Jan 9, 2023
The government of Japan is inviting comments on proposed biofuel standards for fiscal years 2023 through 2027. The proposal also includes updated carbon intensity (CI) values for both U.S. corn-based ethanol and Brazilian sugarcane-based ethanol, according to a report filed with the USDA Foreign Agricultural Service’s Global Agricultural Information Network on Jan. 3.
Japan’s current biofuel target for transportation is set to expire on March 31, 2023. In late December, Japan’s Ministry of Economy, Trade and Industry (METI) proposed an update that was developed following four expert committee meetings held during the second half of 2022, according to the report
METI is proposing to maintain the annual target volume for transport biofuels at 500 million liters (132.09 million gallons) crude oil equivalent for Japan's fiscal years 2023-2027. The report indicates that consumption of next generation biobased ethanol and sustainable aviation fuel (SAF) would count towards that target. METI also aims to set an annual target volume for next generation ethanol at 10 million liters of crude oil equivalent starting in fiscal year 2028.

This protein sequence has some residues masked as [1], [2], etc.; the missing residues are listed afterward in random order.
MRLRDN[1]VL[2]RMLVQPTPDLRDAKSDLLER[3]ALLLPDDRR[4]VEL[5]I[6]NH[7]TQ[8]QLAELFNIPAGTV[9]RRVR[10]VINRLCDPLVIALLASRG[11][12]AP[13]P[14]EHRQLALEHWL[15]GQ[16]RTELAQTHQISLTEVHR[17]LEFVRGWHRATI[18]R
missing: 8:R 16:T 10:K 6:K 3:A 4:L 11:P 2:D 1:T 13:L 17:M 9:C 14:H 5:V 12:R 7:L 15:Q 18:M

Under the proposal, METI plans to keep the current greenhouse gas (GHG) emissions target at 55 relative to gasoline until the ministry updates the default CI value of gasoline. That update is expected to take place during fiscal year 2023. Following that update, the METI plans to increase the GHG reduction target for transport biofuels to 60 percent of the gasoline GHG value, according to the report.
In addition, METI is proposing to update the default CI values for ethanol to 37.1 grams of carbon dioxide equivalent per megajoule (gCO2e/MJ) for U.S. corn-based ethanol and to 28.56 gCO2e/MJ for Brazilian sugarcane-based ethanol. The values are currently set at 43.15 gCO2e/MJ and 33.61 gCO2e/MJ, respectively.
METI is accepting comments on the proposal through Jan. 17. According to the report, comments must be submitted in Japanese. METI will consider the comments and issue an updated proposal, which will also be subject to a public comment period.
A full copy of the report can be downloaded from the USDA FAS GAIN website.
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